For example, if you have an Android phone, you can use Chrome's Remote Debugging tool to handle a large amount of things:

  • Port forwarding local hosted things to your phone
  • Inspecting webpages running on your phone, in real-time
  • And more!


Make sure to check out my favorite programs page, as well as product elevator pitches.

Here are some additional productivity tips / tricks / tools:

  • Don't forget about "scaffolding"
    • If you find yourself writing a lot of boilerplate, check to see if someone else has already created a template file, or better yet, a scaffolding tool that can generate the basic structure
    • If it doesn't exist, that is a great opportunity to create one and share it with the world!
    • Check out tools like Yeoman, which are industry standard for scaffolding new apps / codebases. Yeoman covers over 5K generators!
  • Online codeplaygrounds are great for sharing demos with others, or even just testing little ideas without needing to fire up your IDE, setup a git repo, etc.
  • Official documentation and guides are great, but don't forget about alternative media, such as blogs, StackOverflow, YouTube, forums, etc.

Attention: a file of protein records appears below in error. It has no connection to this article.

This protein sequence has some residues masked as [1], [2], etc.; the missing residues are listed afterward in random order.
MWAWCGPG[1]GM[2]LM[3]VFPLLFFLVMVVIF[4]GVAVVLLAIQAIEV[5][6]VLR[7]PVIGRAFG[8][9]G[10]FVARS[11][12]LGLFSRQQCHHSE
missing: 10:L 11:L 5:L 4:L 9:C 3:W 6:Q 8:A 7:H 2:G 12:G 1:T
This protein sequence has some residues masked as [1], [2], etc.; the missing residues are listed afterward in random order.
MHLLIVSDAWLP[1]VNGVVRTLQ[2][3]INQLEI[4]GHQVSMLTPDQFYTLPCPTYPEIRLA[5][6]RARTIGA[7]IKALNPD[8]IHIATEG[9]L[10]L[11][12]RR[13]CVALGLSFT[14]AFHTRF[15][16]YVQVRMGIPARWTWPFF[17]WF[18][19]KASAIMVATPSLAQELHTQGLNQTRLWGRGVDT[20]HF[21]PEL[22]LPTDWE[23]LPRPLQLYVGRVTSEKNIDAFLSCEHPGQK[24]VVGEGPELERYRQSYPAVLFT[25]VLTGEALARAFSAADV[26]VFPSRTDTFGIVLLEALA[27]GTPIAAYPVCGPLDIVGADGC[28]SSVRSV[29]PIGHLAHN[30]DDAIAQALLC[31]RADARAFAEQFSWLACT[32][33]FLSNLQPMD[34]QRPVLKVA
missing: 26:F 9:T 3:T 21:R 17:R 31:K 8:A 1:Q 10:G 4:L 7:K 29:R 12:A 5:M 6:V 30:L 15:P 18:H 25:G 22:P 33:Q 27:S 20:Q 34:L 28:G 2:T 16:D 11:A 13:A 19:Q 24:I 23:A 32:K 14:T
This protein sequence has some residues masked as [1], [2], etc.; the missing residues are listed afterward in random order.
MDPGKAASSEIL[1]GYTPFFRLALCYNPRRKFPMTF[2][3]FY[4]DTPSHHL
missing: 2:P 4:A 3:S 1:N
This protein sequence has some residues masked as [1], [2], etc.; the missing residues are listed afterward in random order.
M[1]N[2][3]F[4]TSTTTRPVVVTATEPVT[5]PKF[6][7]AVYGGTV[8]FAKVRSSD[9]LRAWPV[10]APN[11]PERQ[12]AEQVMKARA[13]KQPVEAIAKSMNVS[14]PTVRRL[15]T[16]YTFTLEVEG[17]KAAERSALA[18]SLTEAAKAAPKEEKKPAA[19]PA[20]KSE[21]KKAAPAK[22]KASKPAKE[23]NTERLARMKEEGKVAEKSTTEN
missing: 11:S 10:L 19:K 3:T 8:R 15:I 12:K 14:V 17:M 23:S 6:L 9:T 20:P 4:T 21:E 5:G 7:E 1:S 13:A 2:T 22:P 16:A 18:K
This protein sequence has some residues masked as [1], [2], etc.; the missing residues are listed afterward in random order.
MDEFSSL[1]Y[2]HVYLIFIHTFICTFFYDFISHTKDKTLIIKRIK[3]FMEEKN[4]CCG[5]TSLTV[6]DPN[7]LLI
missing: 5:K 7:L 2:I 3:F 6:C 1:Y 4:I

• Answering questions on StackOverflow can be a good way to brush up on certain skillsets or make sure they stay fresh.
  • Automate!
    • There is a great XKCD chart on whether something is worth the time to automate
    • I would add to this that you should also think about the time saving for others if you share your automation. Could it add to your resume / portfolio, and maybe even get you a job? Or just feel nice about helping others? What is that worth?
  • Take advantage of the open-source repos as a learning tool
    • If you ever wonder "how do the pros do ____?", you should take a look at some Open-Source software that matches what you are looking for.